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Virginia Cooperative Extension - Knowledge for the CommonWealth

Dry Cows Need Heat Stress Relief Too

Dairy Pipeline: June 2006

John F. Currin
Extension Dairy Veterinarian
(540) 231-5838; email:

Since the majority of cases of mastitis occur around the time of freshening, vaccination protocols for protecting cows against the severe sickness that often accompanies cases of coliform mastitis are designed to provide maximum protection during the first 100 days postcalving. Maximum protection from UpJohn J-5 Bacterin or J-VacŪ vaccines may only last for a limited time. Cows that are far into a lactation period may not be as well protected as those animals that are less than 100 days in milk (DIM).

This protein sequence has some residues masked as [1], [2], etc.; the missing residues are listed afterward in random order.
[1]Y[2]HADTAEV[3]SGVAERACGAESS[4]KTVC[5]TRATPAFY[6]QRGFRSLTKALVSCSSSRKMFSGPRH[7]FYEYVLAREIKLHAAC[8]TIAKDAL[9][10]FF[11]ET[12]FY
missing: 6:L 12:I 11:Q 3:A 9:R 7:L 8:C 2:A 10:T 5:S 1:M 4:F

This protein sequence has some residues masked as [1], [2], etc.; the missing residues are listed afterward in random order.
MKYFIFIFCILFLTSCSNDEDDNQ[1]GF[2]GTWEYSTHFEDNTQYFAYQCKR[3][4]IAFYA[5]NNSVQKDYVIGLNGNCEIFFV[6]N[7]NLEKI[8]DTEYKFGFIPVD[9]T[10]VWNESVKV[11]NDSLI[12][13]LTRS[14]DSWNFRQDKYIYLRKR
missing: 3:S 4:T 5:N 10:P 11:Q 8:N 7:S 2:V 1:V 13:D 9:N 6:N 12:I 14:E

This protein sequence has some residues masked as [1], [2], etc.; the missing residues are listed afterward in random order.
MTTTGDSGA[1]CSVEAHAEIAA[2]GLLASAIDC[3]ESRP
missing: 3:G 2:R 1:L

In the majority of milking herds, many of the cows are past 200 DIM. During recent Klebsiella outbreak investigations through the Virginia-Maryland Regional College of Veterinary Medicine, we have observed cases of Klebsiella mastitis distributed evenly throughout lactation (see chart 1). This fact has led to the concern that a large portion of many herds are not protected as well as we would like going into the summer months. Due to a multitude of factors, coliform mastitis (caused by Klebsiella and E. coli) is a bigger problem on most farms in the summertime (See chart 2). If coliform mastitis is a problem for you, discuss with your veterinarian about the need to give all lactating cows greater than 30-60 DIM a booster of your Upjohn J-5 Bacterin, J-VacŪ or Endovac-boviŪ vaccine during the month of June.

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